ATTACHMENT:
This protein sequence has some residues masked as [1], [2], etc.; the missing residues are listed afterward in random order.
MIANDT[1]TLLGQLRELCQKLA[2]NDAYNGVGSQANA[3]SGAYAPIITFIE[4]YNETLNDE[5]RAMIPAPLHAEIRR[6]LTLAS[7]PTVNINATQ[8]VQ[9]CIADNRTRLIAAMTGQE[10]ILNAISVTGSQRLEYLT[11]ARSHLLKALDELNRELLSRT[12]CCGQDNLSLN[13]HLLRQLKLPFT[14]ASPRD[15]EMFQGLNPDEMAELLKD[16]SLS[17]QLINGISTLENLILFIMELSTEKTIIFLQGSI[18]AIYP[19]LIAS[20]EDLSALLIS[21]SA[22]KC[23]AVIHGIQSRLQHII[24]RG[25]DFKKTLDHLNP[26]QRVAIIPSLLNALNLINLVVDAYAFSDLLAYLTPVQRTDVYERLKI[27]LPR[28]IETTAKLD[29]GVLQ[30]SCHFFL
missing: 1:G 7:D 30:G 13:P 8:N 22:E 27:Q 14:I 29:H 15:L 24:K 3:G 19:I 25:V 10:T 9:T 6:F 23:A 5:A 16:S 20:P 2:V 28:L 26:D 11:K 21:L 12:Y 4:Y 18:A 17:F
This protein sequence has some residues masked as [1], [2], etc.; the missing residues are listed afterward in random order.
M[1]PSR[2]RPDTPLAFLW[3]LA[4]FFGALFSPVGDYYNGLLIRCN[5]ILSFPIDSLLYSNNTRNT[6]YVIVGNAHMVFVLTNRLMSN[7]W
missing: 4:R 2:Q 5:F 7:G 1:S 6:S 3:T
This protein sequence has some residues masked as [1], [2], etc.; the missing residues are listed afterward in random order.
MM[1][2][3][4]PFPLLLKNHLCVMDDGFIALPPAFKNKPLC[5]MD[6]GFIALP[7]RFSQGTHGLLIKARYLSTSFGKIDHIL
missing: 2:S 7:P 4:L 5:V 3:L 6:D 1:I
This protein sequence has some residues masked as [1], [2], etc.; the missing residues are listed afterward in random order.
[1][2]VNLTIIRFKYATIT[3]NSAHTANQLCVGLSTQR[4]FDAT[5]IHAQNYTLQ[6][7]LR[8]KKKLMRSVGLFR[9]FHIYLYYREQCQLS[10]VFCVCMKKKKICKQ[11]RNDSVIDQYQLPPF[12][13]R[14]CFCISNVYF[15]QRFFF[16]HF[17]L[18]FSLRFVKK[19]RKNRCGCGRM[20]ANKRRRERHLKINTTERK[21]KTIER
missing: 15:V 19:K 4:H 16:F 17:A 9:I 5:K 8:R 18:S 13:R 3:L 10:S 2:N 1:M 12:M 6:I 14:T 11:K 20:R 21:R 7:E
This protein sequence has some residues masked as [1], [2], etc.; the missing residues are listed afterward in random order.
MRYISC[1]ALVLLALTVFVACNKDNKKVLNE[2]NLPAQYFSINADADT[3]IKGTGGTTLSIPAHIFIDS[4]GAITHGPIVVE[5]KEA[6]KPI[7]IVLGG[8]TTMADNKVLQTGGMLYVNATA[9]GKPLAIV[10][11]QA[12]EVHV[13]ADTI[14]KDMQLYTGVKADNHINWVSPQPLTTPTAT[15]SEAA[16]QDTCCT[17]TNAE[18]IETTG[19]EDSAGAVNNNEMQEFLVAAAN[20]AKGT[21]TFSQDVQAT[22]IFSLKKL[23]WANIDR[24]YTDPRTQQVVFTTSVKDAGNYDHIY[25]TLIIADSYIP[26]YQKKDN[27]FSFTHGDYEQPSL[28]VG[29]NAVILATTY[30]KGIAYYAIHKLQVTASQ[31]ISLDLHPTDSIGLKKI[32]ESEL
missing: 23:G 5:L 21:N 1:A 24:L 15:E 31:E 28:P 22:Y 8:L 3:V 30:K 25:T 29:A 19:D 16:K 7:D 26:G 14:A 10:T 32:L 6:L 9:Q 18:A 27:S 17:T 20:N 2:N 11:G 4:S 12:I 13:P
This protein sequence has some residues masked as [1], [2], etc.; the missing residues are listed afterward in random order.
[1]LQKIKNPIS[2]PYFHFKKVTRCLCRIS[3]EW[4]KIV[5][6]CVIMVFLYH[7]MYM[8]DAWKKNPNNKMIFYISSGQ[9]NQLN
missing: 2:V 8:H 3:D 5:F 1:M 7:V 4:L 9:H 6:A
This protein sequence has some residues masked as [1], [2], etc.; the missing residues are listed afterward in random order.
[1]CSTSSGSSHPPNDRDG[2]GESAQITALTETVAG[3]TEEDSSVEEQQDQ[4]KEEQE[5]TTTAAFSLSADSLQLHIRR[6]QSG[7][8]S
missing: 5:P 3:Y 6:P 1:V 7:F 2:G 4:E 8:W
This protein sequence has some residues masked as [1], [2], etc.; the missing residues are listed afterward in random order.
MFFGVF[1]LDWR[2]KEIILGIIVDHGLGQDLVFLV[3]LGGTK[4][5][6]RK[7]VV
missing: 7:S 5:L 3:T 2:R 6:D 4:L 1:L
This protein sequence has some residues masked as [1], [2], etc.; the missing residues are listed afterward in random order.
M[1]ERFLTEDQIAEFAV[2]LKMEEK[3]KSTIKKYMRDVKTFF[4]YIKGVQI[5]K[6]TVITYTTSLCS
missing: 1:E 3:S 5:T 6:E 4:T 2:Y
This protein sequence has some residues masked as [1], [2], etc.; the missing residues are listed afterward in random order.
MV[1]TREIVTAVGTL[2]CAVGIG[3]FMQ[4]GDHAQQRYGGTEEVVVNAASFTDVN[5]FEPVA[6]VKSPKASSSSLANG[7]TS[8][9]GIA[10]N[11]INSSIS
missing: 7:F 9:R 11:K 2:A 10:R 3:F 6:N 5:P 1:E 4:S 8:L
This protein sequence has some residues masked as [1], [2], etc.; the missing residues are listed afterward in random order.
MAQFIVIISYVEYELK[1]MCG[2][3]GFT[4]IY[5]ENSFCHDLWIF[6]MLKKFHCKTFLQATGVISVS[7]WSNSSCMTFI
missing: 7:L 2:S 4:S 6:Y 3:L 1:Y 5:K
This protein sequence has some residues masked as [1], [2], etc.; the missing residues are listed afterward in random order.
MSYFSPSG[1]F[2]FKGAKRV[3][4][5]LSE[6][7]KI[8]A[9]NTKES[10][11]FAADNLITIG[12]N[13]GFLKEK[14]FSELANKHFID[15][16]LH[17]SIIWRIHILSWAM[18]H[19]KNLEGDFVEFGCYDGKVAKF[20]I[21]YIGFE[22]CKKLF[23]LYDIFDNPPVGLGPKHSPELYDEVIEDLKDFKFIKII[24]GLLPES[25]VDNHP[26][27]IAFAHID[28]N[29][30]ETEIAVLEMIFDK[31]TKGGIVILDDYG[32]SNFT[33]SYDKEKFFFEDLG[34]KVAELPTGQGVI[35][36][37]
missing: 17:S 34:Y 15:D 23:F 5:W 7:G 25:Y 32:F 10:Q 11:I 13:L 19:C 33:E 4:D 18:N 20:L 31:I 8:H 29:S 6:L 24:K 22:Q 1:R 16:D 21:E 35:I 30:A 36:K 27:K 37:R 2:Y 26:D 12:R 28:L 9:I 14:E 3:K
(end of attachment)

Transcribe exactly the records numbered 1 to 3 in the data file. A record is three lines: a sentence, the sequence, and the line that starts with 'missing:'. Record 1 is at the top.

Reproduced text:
This protein sequence has some residues masked as [1], [2], etc.; the missing residues are listed afterward in random order.
MIANDT[1]TLLGQLRELCQKLA[2]NDAYNGVGSQANA[3]SGAYAPIITFIE[4]YNETLNDE[5]RAMIPAPLHAEIRR[6]LTLAS[7]PTVNINATQ[8]VQ[9]CIADNRTRLIAAMTGQE[10]ILNAISVTGSQRLEYLT[11]ARSHLLKALDELNRELLSRT[12]CCGQDNLSLN[13]HLLRQLKLPFT[14]ASPRD[15]EMFQGLNPDEMAELLKD[16]SLS[17]QLINGISTLENLILFIMELSTEKTIIFLQGSI[18]AIYP[19]LIAS[20]EDLSALLIS[21]SA[22]KC[23]AVIHGIQSRLQHII[24]RG[25]DFKKTLDHLNP[26]QRVAIIPSLLNALNLINLVVDAYAFSDLLAYLTPVQRTDVYERLKI[27]LPR[28]IETTAKLD[29]GVLQ[30]SCHFFL
missing: 1:G 7:D 30:G 13:P 8:N 22:E 27:Q 14:I 29:H 15:L 24:K 3:G 19:I 25:V 10:T 9:T 6:F 23:A 5:A 16:S 20:P 2:V 28:L 26:D 11:K 21:L 12:Y 4:Y 18:A 17:F
This protein sequence has some residues masked as [1], [2], etc.; the missing residues are listed afterward in random order.
M[1]PSR[2]RPDTPLAFLW[3]LA[4]FFGALFSPVGDYYNGLLIRCN[5]ILSFPIDSLLYSNNTRNT[6]YVIVGNAHMVFVLTNRLMSN[7]W
missing: 4:R 2:Q 5:F 7:G 1:S 6:S 3:T
This protein sequence has some residues masked as [1], [2], etc.; the missing residues are listed afterward in random order.
MM[1][2][3][4]PFPLLLKNHLCVMDDGFIALPPAFKNKPLC[5]MD[6]GFIALP[7]RFSQGTHGLLIKARYLSTSFGKIDHIL
missing: 2:S 7:P 4:L 5:V 3:L 6:D 1:I